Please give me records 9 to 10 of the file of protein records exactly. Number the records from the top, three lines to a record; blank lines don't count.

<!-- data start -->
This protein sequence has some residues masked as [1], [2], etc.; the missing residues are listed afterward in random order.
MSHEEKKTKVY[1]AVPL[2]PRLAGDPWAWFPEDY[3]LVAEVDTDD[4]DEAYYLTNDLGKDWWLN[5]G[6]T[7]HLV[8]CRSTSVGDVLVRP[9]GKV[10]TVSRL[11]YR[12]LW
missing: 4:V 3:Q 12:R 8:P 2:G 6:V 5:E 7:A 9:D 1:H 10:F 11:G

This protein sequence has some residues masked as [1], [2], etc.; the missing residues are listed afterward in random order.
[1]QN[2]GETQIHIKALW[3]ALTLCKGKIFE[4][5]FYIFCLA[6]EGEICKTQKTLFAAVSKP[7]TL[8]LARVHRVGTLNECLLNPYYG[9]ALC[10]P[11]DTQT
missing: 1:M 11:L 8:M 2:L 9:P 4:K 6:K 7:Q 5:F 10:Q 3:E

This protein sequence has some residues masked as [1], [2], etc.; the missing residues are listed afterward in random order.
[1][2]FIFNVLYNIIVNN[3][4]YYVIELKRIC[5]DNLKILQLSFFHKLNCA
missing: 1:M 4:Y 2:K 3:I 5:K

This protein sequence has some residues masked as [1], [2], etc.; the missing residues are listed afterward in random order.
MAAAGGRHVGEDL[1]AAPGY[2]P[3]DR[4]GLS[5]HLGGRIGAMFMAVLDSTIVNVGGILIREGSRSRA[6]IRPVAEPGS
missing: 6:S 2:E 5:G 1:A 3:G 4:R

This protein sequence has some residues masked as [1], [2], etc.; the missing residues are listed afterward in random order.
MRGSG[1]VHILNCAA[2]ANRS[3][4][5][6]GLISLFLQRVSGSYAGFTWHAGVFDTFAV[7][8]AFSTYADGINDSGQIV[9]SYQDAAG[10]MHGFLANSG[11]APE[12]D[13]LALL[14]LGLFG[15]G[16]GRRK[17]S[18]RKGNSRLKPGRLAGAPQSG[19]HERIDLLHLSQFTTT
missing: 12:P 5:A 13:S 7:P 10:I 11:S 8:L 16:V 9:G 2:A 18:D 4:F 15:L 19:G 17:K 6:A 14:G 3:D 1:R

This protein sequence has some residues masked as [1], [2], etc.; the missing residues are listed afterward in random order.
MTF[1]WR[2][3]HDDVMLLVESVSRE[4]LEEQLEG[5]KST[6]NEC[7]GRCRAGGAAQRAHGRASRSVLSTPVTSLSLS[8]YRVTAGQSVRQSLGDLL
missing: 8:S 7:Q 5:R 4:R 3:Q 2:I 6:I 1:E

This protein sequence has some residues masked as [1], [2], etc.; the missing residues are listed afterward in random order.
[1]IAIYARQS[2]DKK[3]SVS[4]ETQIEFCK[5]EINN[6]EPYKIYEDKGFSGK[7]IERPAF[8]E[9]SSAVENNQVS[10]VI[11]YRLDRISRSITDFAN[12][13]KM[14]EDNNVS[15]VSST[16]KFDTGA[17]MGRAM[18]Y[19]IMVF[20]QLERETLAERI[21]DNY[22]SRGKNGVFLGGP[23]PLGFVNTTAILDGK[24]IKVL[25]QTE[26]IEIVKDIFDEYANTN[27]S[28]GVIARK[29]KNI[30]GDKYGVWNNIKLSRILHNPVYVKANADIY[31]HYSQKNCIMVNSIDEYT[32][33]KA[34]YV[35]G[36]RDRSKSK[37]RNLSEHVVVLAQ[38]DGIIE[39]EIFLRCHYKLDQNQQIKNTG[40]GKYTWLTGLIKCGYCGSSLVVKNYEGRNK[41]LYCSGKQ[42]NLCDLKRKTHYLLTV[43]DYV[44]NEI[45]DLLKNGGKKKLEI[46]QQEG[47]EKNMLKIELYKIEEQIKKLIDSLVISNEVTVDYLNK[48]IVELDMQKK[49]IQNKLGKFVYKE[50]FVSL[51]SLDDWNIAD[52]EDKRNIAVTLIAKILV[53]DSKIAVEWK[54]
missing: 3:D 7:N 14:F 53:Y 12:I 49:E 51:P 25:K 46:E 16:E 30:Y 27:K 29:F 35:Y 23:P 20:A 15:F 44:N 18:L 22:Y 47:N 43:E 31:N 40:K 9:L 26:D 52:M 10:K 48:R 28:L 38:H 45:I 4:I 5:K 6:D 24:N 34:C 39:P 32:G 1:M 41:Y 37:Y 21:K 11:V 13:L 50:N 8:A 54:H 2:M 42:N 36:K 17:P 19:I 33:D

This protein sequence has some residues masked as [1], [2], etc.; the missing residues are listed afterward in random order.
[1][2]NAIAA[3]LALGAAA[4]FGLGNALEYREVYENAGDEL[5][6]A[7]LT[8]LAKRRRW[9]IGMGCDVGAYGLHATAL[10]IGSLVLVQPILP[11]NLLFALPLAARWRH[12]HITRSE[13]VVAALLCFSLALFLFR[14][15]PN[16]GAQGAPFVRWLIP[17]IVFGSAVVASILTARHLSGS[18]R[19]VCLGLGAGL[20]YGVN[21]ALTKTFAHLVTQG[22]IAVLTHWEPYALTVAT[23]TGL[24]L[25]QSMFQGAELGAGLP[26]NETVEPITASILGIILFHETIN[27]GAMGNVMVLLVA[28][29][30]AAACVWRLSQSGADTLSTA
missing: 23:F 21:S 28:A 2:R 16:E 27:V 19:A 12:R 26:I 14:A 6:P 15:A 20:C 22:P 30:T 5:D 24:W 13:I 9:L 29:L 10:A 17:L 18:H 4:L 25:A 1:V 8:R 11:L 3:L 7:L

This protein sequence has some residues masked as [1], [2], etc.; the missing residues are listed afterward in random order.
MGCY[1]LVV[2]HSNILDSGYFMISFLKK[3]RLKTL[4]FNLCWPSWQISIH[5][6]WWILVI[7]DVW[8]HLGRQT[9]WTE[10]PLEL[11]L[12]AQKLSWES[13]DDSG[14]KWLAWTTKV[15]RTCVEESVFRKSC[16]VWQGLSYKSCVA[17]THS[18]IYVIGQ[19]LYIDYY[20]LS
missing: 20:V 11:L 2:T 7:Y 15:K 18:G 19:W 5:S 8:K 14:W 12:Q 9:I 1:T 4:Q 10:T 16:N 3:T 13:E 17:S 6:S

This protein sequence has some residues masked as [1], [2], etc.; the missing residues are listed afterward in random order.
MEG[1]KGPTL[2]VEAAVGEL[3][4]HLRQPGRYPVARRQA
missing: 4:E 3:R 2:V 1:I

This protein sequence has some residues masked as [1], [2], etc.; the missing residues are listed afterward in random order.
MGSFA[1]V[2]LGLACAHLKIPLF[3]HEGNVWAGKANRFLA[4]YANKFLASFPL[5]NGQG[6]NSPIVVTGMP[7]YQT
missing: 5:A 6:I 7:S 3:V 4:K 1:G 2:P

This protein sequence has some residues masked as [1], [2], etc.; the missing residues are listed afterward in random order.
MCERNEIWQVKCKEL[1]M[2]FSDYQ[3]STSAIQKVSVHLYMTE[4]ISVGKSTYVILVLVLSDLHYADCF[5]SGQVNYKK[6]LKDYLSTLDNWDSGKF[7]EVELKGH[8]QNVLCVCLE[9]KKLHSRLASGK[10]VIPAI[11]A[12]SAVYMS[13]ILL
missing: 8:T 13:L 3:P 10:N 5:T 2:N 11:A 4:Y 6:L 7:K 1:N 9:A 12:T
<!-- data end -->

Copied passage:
This protein sequence has some residues masked as [1], [2], etc.; the missing residues are listed afterward in random order.
MGCY[1]LVV[2]HSNILDSGYFMISFLKK[3]RLKTL[4]FNLCWPSWQISIH[5][6]WWILVI[7]DVW[8]HLGRQT[9]WTE[10]PLEL[11]L[12]AQKLSWES[13]DDSG[14]KWLAWTTKV[15]RTCVEESVFRKSC[16]VWQGLSYKSCVA[17]THS[18]IYVIGQ[19]LYIDYY[20]LS
missing: 20:V 11:L 2:T 7:Y 15:K 18:G 19:W 5:S 8:K 14:W 12:Q 9:I 1:T 4:Q 10:T 16:N 3:T 13:E 17:S 6:S

This protein sequence has some residues masked as [1], [2], etc.; the missing residues are listed afterward in random order.
MEG[1]KGPTL[2]VEAAVGEL[3][4]HLRQPGRYPVARRQA
missing: 4:E 3:R 2:V 1:I